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      At risk of extinction, black-footed ferrets get vaccinated for COVID-19

      Ars Staff · news.movim.eu / ArsTechnica · Thursday, 7 January, 2021 - 17:21

    A curious pair of black-footed ferret kits survey the shortgrass prairie from their outdoor enclosures at the National Black-footed Ferret Conservation Center in Colorado.

    Enlarge / A curious pair of black-footed ferret kits survey the shortgrass prairie from their outdoor enclosures at the National Black-footed Ferret Conservation Center in Colorado. (credit: Ryan Moehring | US Fish and Wildlife Service (CC BY-2.0) )

    In late summer, as researchers accelerated the first clinical trials of COVID-19 vaccines for humans, a group of scientists in Colorado worked to inoculate a far more fragile species.

    About 120 black-footed ferrets, among the most endangered mammals in North America, were injected with an experimental COVID vaccine aimed at protecting the small, weasel-like creatures rescued from the brink of extinction four decades ago.

    The effort came months before US Department of Agriculture officials began accepting applications from veterinary drugmakers for a commercial vaccine for minks, a close cousin of the ferrets. Farmed minks, raised for their valuable fur, have died by the tens of thousands in the US and been culled by the millions in Europe after catching the COVID virus from infected humans.

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      SARS-CoV-2’s spread to wild mink not yet a reason to panic

      John Timmer · news.movim.eu / ArsTechnica · Tuesday, 22 December, 2020 - 19:38 · 1 minute

    Image of a mink at the base of a tree.

    Enlarge (credit: Eric Sonstroem / Flickr )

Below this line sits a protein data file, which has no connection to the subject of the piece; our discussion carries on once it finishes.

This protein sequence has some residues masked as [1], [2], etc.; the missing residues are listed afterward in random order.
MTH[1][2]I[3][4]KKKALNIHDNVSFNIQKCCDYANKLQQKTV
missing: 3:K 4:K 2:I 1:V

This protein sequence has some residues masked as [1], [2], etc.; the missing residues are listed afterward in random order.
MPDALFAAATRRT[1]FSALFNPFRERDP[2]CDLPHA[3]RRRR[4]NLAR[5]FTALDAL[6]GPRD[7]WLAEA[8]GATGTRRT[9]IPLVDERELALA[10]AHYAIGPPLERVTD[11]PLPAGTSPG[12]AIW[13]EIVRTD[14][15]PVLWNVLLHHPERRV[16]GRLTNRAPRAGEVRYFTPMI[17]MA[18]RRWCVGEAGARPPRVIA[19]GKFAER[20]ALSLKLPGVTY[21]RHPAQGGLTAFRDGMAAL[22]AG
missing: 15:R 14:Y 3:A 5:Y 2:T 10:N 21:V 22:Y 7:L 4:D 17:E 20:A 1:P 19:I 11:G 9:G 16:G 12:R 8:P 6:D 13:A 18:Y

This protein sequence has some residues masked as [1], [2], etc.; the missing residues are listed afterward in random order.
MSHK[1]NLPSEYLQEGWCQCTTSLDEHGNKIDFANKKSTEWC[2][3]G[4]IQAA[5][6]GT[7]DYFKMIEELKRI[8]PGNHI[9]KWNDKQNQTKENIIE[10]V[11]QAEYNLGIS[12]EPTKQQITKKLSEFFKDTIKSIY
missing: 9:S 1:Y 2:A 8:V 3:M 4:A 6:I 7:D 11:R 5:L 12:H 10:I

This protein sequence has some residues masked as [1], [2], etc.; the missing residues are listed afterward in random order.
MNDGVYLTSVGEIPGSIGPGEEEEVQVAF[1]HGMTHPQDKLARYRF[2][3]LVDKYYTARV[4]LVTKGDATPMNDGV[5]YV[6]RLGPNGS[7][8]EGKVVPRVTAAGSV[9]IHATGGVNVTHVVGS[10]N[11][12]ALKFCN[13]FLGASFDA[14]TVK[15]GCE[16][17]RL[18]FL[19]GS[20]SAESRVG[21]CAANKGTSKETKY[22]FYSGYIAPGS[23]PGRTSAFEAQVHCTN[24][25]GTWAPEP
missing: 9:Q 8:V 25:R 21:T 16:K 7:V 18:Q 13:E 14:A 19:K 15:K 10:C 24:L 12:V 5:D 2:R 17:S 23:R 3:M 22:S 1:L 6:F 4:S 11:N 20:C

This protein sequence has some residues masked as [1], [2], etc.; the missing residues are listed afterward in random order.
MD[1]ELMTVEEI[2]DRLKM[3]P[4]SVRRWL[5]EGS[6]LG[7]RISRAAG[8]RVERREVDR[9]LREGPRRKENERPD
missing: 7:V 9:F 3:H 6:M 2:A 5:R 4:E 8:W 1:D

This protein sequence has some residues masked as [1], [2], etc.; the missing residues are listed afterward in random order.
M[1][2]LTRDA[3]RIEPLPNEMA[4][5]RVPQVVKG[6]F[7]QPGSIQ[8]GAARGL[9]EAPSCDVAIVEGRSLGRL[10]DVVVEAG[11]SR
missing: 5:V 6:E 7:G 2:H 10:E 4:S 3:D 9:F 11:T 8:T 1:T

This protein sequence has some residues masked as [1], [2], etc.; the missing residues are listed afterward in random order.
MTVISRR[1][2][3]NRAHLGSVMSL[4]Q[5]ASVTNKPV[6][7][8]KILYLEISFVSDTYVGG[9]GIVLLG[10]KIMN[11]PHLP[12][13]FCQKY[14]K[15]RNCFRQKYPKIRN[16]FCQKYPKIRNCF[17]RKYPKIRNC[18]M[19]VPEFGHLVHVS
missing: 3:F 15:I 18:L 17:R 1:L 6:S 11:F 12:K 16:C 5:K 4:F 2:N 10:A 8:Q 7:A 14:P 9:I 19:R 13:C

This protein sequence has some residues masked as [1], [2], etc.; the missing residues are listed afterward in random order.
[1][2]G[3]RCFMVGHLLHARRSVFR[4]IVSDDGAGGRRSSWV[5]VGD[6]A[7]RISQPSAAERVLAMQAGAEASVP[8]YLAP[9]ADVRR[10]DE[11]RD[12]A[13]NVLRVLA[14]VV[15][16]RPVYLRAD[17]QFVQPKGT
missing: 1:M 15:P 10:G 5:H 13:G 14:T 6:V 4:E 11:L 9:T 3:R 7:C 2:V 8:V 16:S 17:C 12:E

Did anyone have "mink farms" on their 2020 catastrophe bingo cards? It turns out that the SARS-CoV-2 virus readily spreads to mink, leading to outbreaks on mink farms in Europe and the United States . Denmark responded by culling its entire mink population, which naturally went wrong as mink bodies began resurfacing from their mass graves, forcing the country to rebury them . Because 2020 didn't seem apocalyptic enough.

    More seriously, health authorities are carefully monitoring things like mink farms because the spread of the virus to our domesticated animals raises two risks. One is that the virus will be under different evolutionary selection in these animals, producing mutant strains that then pose different risks if they transfer back to humans. So far, fortunately, that seems not to be happening . The second risk is that these animals will provide a reservoir from which the virus can spread back to humans, circumventing pandemic control focused on human interactions.

    Heightening those worries, mid-December saw a report that the US Department of Agriculture had found a wild mink near a mink farm that had picked up the virus, presumably from its domesticated peers. Fortunately, so far at least, the transfer to wild populations seems very limited.

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      Coronavirus creeps into US mink farms, “unusually larger numbers” dead

      Beth Mole · news.movim.eu / ArsTechnica · Tuesday, 18 August, 2020 - 22:06

    A mink puts his paw on his cage.

    Enlarge / Coronavirus has swept through mink farms in Europe. (credit: Getty | Viktor Drachev )

    The pandemic coronavirus has made its way onto two mink farms in Utah, leading to “unusually large numbers” of dead animals, according to a Tuesday announcement by the US Department of Agriculture.

    These are the first reported cases of the coronavirus, SARS-CoV-2, infecting mink in the country. For months, authorities in European countries, including the Netherlands, Denmark, and Spain, have reported outbreaks in mink pelt farms, leading to the culling of more than a million of the soft, furry mammals. From laboratory experiments, it’s also clear that ferrets, a relative of minks, are also readily infected with the novel coronavirus.

    The affected farms in Utah reported cases of COVID-19 in people working on the farms, who may have spread the infection to the animals.

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